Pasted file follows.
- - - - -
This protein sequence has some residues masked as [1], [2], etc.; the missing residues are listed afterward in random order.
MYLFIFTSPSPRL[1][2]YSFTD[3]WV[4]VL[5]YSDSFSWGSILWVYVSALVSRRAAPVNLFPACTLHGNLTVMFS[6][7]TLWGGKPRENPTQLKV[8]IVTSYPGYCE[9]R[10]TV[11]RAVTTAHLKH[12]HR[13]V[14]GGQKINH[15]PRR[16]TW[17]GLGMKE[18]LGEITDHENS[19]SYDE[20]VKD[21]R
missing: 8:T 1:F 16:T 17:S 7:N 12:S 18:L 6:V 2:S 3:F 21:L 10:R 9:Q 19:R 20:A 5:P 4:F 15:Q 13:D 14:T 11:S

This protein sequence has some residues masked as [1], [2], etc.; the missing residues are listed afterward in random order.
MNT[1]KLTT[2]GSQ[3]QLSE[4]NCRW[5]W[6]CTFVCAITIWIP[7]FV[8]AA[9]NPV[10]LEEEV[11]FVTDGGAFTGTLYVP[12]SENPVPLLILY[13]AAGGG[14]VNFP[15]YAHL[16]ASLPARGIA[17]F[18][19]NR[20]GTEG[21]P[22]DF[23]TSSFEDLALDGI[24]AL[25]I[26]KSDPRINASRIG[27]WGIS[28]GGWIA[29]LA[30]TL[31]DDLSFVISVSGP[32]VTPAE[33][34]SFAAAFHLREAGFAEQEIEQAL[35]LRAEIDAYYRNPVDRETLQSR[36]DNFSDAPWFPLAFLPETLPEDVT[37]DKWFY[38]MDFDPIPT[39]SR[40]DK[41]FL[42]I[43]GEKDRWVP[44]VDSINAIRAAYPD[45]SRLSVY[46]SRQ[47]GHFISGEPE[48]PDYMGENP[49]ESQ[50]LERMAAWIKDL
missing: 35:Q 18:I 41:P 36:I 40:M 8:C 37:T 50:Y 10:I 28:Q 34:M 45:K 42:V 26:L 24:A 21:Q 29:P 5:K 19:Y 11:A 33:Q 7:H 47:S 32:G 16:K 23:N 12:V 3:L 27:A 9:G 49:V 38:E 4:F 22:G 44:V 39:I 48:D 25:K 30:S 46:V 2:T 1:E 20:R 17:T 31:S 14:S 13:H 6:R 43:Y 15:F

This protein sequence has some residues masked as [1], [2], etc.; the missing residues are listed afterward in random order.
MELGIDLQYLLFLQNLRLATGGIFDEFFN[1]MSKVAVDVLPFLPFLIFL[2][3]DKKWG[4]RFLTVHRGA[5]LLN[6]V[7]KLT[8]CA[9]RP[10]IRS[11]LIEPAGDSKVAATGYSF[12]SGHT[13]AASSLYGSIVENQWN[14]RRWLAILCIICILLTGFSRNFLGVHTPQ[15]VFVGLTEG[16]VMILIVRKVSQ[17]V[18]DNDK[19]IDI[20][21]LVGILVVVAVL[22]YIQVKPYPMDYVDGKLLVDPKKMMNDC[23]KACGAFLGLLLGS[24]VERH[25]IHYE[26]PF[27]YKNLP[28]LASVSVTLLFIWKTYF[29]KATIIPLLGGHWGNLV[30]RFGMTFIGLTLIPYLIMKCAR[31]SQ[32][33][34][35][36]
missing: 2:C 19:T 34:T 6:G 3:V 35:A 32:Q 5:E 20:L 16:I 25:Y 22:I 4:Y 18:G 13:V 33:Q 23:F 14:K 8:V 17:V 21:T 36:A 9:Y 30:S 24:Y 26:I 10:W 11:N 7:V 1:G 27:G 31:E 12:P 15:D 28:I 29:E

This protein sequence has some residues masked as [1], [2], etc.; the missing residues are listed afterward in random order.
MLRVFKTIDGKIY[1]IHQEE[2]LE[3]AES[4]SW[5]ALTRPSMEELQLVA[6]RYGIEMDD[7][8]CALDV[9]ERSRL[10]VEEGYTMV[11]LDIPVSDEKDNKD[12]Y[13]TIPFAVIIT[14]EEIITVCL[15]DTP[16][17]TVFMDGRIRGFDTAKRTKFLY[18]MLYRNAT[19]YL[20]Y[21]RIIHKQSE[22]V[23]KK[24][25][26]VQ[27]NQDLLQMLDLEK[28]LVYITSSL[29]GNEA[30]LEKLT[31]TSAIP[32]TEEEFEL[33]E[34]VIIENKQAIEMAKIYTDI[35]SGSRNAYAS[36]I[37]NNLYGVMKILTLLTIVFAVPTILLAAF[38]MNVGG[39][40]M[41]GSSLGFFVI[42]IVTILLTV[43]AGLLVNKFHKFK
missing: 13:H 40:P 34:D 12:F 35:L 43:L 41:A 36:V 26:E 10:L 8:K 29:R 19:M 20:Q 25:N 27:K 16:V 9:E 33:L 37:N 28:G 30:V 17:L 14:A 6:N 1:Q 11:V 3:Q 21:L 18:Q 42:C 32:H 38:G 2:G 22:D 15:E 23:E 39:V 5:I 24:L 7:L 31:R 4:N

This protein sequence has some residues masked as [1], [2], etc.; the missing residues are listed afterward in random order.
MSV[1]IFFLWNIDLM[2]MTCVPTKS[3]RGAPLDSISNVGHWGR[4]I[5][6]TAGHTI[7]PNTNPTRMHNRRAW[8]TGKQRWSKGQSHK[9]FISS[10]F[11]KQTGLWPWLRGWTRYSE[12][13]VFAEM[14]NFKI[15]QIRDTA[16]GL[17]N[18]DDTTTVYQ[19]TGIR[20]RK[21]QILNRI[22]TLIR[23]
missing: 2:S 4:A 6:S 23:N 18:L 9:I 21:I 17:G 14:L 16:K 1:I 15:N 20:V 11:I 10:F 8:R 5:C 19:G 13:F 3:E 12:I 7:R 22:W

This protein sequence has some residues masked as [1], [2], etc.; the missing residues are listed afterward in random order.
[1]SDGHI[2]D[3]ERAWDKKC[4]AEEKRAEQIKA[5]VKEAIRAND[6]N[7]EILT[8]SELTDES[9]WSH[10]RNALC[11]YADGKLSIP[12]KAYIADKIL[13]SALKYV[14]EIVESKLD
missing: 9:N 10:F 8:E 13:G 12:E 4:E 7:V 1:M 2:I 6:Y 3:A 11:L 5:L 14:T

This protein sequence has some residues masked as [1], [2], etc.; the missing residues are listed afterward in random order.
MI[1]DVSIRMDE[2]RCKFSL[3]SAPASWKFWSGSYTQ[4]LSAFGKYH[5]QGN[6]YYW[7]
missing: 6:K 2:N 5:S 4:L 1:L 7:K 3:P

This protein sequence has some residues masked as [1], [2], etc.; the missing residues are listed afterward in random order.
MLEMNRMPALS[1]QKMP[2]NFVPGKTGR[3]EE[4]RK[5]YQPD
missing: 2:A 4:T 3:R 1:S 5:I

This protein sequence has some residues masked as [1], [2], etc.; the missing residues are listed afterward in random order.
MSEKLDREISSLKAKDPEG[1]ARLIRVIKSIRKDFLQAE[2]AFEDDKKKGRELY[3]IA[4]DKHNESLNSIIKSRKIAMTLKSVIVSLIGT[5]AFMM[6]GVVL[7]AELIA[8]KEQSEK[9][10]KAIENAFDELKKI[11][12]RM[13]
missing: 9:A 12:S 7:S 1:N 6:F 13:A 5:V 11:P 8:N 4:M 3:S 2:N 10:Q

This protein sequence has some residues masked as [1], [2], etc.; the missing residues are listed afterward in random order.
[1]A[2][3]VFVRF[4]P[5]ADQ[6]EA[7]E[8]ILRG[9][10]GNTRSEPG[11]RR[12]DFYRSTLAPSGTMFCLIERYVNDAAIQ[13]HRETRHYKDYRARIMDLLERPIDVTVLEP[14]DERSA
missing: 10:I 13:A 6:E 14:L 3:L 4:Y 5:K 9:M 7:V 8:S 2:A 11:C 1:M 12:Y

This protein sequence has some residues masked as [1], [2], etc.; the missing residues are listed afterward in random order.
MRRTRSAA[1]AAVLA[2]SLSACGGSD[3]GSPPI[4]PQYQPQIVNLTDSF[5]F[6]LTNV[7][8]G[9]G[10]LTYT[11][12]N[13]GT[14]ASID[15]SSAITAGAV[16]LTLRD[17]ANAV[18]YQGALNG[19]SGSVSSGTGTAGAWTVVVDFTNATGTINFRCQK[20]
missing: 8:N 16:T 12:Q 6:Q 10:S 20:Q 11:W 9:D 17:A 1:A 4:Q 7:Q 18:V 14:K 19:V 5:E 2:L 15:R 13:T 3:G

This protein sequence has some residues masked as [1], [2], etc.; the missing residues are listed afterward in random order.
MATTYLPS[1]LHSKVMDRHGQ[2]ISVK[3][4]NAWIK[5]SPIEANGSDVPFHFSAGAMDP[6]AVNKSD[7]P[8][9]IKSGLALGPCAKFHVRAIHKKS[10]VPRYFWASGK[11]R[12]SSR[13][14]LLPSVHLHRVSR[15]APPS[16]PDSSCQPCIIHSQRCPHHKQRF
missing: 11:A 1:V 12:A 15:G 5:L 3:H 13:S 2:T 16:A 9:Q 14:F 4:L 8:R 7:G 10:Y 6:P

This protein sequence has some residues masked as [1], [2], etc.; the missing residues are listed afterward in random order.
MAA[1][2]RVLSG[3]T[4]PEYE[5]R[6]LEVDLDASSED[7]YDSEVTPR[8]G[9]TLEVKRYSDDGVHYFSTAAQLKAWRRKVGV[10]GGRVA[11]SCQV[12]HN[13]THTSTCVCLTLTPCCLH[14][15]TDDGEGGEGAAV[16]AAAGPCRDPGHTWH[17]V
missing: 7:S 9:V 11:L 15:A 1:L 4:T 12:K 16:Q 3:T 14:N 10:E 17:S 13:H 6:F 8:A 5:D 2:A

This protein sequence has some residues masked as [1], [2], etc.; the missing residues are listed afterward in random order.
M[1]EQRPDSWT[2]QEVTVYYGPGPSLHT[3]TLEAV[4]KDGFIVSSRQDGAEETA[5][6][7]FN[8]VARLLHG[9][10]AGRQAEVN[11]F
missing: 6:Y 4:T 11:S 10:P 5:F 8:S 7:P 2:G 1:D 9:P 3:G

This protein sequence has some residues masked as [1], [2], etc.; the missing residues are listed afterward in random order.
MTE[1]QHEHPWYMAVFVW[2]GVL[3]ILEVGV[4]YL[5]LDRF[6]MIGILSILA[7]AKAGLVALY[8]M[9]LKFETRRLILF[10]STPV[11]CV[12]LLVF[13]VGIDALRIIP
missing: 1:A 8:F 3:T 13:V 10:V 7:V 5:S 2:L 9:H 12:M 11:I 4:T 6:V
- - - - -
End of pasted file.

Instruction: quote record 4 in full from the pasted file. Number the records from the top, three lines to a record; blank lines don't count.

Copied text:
This protein sequence has some residues masked as [1], [2], etc.; the missing residues are listed afterward in random order.
MLRVFKTIDGKIY[1]IHQEE[2]LE[3]AES[4]SW[5]ALTRPSMEELQLVA[6]RYGIEMDD[7][8]CALDV[9]ERSRL[10]VEEGYTMV[11]LDIPVSDEKDNKD[12]Y[13]TIPFAVIIT[14]EEIITVCL[15]DTP[16][17]TVFMDGRIRGFDTAKRTKFLY[18]MLYRNAT[19]YL[20]Y[21]RIIHKQSE[22]V[23]KK[24][25][26]VQ[27]NQDLLQMLDLEK[28]LVYITSSL[29]GNEA[30]LEKLT[31]TSAIP[32]TEEEFEL[33]E[34]VIIENKQAIEMAKIYTDI[35]SGSRNAYAS[36]I[37]NNLYGVMKILTLLTIVFAVPTILLAAF[38]MNVGG[39][40]M[41]GSSLGFFVI[42]IVTILLTV[43]AGLLVNKFHKFK
missing: 13:H 40:P 34:D 12:F 35:L 43:L 41:A 36:V 26:E 10:L 8:K 29:R 19:M 20:Q 25:N 27:K 16:V 9:E 33:L 37:N 28:G 30:V 17:L 14:A 6:N 1:Q 11:V 3:Q 21:L 18:Q 42:C 32:H 38:G 2:G 22:D 15:E 23:E 39:V 5:I 24:L 7:L 31:R 4:N